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June 17, 2015

Is Facebook Gathering Personal Data Without Consent?

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Facebook is a transcendent and dominating force all across the planet. The social media platform has pushed its way into virtually every crack and crevasse of the digital world. The colossal platform is not only the most prevalent of the social media destinations but also has some of the most popular apps on earth and plugins on 13 million different sites across the web, including government agencies.

It seems as if every year Facebook comes under fire for new allegations of invading the privacy of its users or for questionable practices as to how private information is handled and utilized.

Unfortunately, 2015 is no different as reports begin to surface that Facebook’s privacy policy violates European consumer protection laws. As is turns out, Facebook tracks the web browsing of every person who visits either Facebook, or a page that simply has a Facebook plugin (such as Like buttons) regardless of whether the user is logged into Facebook or even has a Facebook account. This is done through installing cookies on devices without a user’s knowledge or permission.

For those that are not familiar with the term, cookies are small files installed on to computers by websites. These files store settings, activities, and other bits of information deemed “necessary”. These are then sent to the websites with each visit which ultimately allow a site to identify specific computers and track that device’s movement across the internet.

The Belgian Privacy Commission recruited researchers from the Centre of Interdisciplinary Law and ICT (ICRI) and the Computer Security and Industrial Cryptography department (Cosic) at the University of Leuven, and the media, information and telecommunication department (Smit) at Vrije Universiteit Brussels to determine how Facebook processes the information collected of those who have Facebook accounts, non-users, and those who have opted-out of tracking in the EU.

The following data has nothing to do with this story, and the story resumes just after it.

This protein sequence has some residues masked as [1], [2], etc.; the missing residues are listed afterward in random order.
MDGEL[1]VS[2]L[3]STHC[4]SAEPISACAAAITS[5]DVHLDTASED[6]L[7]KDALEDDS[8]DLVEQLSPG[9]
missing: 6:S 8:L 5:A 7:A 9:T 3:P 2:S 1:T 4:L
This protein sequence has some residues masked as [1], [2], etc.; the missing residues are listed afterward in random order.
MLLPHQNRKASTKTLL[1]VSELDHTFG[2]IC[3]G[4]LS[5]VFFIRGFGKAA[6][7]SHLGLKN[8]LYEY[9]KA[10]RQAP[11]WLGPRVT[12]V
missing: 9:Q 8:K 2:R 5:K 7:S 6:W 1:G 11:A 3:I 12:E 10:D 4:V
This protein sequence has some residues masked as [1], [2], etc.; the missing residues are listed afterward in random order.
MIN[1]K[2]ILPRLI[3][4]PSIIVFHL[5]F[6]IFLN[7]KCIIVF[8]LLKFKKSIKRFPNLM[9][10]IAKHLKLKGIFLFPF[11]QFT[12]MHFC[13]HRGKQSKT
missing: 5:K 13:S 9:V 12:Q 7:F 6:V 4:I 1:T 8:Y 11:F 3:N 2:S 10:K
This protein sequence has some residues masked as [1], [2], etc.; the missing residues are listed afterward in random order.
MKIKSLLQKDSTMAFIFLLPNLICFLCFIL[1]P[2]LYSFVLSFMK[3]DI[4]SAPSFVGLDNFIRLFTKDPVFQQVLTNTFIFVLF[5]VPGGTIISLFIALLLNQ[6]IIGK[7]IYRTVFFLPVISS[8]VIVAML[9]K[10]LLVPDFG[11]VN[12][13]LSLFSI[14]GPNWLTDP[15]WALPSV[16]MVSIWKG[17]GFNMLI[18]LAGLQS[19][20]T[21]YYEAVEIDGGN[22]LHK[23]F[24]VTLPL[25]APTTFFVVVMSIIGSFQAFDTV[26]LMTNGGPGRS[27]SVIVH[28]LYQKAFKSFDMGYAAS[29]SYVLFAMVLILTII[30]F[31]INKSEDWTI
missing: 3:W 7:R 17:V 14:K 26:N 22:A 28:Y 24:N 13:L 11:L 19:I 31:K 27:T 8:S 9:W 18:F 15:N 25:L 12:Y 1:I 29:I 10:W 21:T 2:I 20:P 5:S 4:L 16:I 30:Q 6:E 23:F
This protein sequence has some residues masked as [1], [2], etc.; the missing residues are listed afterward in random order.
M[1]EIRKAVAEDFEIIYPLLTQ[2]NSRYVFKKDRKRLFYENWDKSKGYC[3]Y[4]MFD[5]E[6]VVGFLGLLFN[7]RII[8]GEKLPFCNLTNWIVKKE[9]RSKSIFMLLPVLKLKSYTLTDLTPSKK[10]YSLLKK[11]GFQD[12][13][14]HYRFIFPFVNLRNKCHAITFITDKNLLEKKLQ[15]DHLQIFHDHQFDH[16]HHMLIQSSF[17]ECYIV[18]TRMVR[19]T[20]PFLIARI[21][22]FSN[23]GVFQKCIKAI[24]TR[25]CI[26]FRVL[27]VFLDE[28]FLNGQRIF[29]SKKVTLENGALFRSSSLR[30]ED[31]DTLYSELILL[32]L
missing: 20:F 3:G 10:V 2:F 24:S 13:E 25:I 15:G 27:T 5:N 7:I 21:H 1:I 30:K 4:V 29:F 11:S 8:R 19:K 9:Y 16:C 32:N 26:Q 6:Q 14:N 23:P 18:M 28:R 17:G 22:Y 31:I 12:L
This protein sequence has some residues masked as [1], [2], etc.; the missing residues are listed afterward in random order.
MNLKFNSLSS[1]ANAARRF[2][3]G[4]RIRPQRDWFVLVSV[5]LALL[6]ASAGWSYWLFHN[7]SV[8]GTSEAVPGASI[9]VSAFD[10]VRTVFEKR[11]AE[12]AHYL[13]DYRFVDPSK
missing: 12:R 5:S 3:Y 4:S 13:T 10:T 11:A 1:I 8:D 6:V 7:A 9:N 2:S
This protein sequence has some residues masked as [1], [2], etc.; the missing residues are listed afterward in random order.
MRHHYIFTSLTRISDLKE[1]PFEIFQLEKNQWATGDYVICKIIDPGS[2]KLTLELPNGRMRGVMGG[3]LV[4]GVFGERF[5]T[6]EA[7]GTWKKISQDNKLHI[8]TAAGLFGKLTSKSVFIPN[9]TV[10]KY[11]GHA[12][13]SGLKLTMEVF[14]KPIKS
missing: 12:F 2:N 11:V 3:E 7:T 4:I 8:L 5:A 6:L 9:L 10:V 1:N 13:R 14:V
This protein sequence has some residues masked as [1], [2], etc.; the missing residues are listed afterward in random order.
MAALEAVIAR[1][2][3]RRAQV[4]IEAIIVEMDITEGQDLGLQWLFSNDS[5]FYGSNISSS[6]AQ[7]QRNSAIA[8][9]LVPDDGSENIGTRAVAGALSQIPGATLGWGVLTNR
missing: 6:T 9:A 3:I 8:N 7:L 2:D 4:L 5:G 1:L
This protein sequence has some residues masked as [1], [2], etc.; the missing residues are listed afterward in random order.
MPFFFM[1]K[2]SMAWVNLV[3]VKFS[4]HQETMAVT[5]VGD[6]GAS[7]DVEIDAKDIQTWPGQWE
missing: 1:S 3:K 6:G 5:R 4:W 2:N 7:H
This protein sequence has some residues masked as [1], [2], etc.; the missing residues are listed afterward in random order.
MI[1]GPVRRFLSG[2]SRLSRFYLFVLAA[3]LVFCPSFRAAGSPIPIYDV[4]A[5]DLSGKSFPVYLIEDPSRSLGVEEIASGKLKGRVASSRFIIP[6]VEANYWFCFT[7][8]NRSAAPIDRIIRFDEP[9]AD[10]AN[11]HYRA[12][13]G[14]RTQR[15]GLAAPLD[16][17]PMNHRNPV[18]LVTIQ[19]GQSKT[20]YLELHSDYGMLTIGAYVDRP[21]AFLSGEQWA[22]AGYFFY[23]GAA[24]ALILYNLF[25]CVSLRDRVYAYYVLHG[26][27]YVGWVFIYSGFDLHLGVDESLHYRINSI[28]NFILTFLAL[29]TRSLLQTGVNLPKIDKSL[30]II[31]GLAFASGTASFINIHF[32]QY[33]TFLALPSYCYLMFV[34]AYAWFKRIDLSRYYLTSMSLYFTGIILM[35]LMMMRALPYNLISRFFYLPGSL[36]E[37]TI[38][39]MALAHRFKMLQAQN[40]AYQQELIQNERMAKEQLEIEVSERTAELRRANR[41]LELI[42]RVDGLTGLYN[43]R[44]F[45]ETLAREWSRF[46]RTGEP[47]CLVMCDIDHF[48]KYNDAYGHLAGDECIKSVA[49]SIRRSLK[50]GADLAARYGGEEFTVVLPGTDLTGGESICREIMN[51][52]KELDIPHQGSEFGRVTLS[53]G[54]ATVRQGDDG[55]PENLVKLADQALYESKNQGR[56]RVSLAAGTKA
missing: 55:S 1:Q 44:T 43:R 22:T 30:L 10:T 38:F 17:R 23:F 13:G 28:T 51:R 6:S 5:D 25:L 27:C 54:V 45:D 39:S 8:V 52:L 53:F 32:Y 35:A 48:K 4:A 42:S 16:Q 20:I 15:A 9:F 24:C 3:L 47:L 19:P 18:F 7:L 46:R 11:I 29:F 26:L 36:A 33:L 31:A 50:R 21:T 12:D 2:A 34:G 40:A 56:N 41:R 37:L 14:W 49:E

The original draft report did confirm that Facebook’s privacy policy is in breach of European law by tracking EU users’ information without consent.

The Belgian Privacy Commission has come out on the matter as stating, “Facebook ‘processes’ the personal data of its members, users as well as of all internet users who come into contact with Facebook. Facebook does this secretively: no consent is asked for this ‘tracking and tracing’ and the use of cookies. No targeted information is provided. The available information is vague and authorizes just about anything.” The Commission later went on to state that the results of the study are “disconcerting” and that “Facebook disregards European and Belgian privacy legislation in several ways”.

To make matters worse, Facebook has not only been secretively tracking those who come into contact with anything Facebook-owned on the web, but Facebook has been placing new cookies on computers of those who opt-out and have never been tracked before.